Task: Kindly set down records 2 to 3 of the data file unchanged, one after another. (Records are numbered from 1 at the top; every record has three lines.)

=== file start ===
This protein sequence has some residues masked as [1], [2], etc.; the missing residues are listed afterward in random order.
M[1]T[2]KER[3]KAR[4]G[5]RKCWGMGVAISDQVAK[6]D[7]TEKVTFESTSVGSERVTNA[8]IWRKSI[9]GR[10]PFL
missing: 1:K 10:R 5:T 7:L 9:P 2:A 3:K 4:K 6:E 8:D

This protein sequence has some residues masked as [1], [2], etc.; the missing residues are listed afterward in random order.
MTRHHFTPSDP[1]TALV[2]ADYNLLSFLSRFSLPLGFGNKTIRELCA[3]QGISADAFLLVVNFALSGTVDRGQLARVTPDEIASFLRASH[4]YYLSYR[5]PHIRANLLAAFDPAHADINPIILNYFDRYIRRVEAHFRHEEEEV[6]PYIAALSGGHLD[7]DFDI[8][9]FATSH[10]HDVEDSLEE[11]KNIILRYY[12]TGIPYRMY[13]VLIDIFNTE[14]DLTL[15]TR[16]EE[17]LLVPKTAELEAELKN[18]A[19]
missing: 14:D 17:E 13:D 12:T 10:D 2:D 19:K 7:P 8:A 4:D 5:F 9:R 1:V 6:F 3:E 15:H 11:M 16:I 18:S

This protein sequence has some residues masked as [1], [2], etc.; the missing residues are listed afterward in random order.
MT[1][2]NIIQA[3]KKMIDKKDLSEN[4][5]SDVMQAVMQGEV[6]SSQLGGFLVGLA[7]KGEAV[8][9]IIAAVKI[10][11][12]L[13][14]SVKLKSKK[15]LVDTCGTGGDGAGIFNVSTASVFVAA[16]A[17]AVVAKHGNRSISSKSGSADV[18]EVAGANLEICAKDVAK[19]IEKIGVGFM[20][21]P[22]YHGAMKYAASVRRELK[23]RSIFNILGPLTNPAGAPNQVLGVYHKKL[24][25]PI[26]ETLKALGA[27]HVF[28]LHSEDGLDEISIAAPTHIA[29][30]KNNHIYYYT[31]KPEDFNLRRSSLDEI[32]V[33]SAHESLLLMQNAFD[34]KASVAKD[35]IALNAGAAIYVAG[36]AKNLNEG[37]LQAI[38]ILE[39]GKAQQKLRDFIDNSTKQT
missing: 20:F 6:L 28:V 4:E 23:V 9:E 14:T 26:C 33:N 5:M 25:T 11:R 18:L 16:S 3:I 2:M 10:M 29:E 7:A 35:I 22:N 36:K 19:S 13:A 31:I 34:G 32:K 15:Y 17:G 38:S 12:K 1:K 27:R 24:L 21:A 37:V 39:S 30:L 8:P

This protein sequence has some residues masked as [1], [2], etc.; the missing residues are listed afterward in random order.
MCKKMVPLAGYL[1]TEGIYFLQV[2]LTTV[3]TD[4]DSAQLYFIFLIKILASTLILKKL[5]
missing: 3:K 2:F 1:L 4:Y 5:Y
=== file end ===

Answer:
This protein sequence has some residues masked as [1], [2], etc.; the missing residues are listed afterward in random order.
MTRHHFTPSDP[1]TALV[2]ADYNLLSFLSRFSLPLGFGNKTIRELCA[3]QGISADAFLLVVNFALSGTVDRGQLARVTPDEIASFLRASH[4]YYLSYR[5]PHIRANLLAAFDPAHADINPIILNYFDRYIRRVEAHFRHEEEEV[6]PYIAALSGGHLD[7]DFDI[8][9]FATSH[10]HDVEDSLEE[11]KNIILRYY[12]TGIPYRMY[13]VLIDIFNTE[14]DLTL[15]TR[16]EE[17]LLVPKTAELEAELKN[18]A[19]
missing: 14:D 17:E 13:D 12:T 10:D 2:D 19:K 7:P 8:A 4:D 5:F 9:R 1:V 6:F 3:E 15:H 11:M 16:I 18:S

This protein sequence has some residues masked as [1], [2], etc.; the missing residues are listed afterward in random order.
MT[1][2]NIIQA[3]KKMIDKKDLSEN[4][5]SDVMQAVMQGEV[6]SSQLGGFLVGLA[7]KGEAV[8][9]IIAAVKI[10][11][12]L[13][14]SVKLKSKK[15]LVDTCGTGGDGAGIFNVSTASVFVAA[16]A[17]AVVAKHGNRSISSKSGSADV[18]EVAGANLEICAKDVAK[19]IEKIGVGFM[20][21]P[22]YHGAMKYAASVRRELK[23]RSIFNILGPLTNPAGAPNQVLGVYHKKL[24][25]PI[26]ETLKALGA[27]HVF[28]LHSEDGLDEISIAAPTHIA[29][30]KNNHIYYYT[31]KPEDFNLRRSSLDEI[32]V[33]SAHESLLLMQNAFD[34]KASVAKD[35]IALNAGAAIYVAG[36]AKNLNEG[37]LQAI[38]ILE[39]GKAQQKLRDFIDNSTKQT
missing: 20:F 6:L 28:V 4:E 23:V 9:E 14:T 26:C 33:N 5:M 25:T 11:R 18:L 16:S 3:I 2:M 10:M 29:E 7:A 35:I 22:N 36:K 19:S 13:A 31:I 34:G 32:K 15:Y 17:G 38:S 12:K 1:K 27:R 24:L 21:A 37:V 39:S 30:L 8:P